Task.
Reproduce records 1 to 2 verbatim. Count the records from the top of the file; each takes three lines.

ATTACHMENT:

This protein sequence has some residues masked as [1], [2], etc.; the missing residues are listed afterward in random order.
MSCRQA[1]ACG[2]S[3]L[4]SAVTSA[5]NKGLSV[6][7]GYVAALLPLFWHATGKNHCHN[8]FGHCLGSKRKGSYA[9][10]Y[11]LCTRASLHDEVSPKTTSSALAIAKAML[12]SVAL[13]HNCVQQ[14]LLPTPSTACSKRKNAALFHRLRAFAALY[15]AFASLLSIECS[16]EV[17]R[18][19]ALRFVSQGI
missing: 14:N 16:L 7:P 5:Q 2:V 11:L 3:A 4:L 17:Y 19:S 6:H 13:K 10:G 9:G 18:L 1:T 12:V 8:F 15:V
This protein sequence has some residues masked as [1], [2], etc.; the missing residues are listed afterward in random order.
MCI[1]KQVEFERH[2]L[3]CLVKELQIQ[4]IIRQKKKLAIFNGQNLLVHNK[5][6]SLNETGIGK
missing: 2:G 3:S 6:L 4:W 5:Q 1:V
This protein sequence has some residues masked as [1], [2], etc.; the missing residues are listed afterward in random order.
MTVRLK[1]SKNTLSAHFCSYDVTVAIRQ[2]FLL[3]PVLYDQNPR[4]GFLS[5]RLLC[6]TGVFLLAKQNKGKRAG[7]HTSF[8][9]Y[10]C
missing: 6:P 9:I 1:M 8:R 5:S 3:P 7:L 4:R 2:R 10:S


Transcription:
This protein sequence has some residues masked as [1], [2], etc.; the missing residues are listed afterward in random order.
MSCRQA[1]ACG[2]S[3]L[4]SAVTSA[5]NKGLSV[6][7]GYVAALLPLFWHATGKNHCHN[8]FGHCLGSKRKGSYA[9][10]Y[11]LCTRASLHDEVSPKTTSSALAIAKAML[12]SVAL[13]HNCVQQ[14]LLPTPSTACSKRKNAALFHRLRAFAALY[15]AFASLLSIECS[16]EV[17]R[18][19]ALRFVSQGI
missing: 14:N 16:L 7:P 5:Q 2:V 11:L 3:A 4:L 17:Y 19:S 6:H 13:K 10:G 9:G 18:L 1:T 12:V 8:F 15:V
This protein sequence has some residues masked as [1], [2], etc.; the missing residues are listed afterward in random order.
MCI[1]KQVEFERH[2]L[3]CLVKELQIQ[4]IIRQKKKLAIFNGQNLLVHNK[5][6]SLNETGIGK
missing: 2:G 3:S 6:L 4:W 5:Q 1:V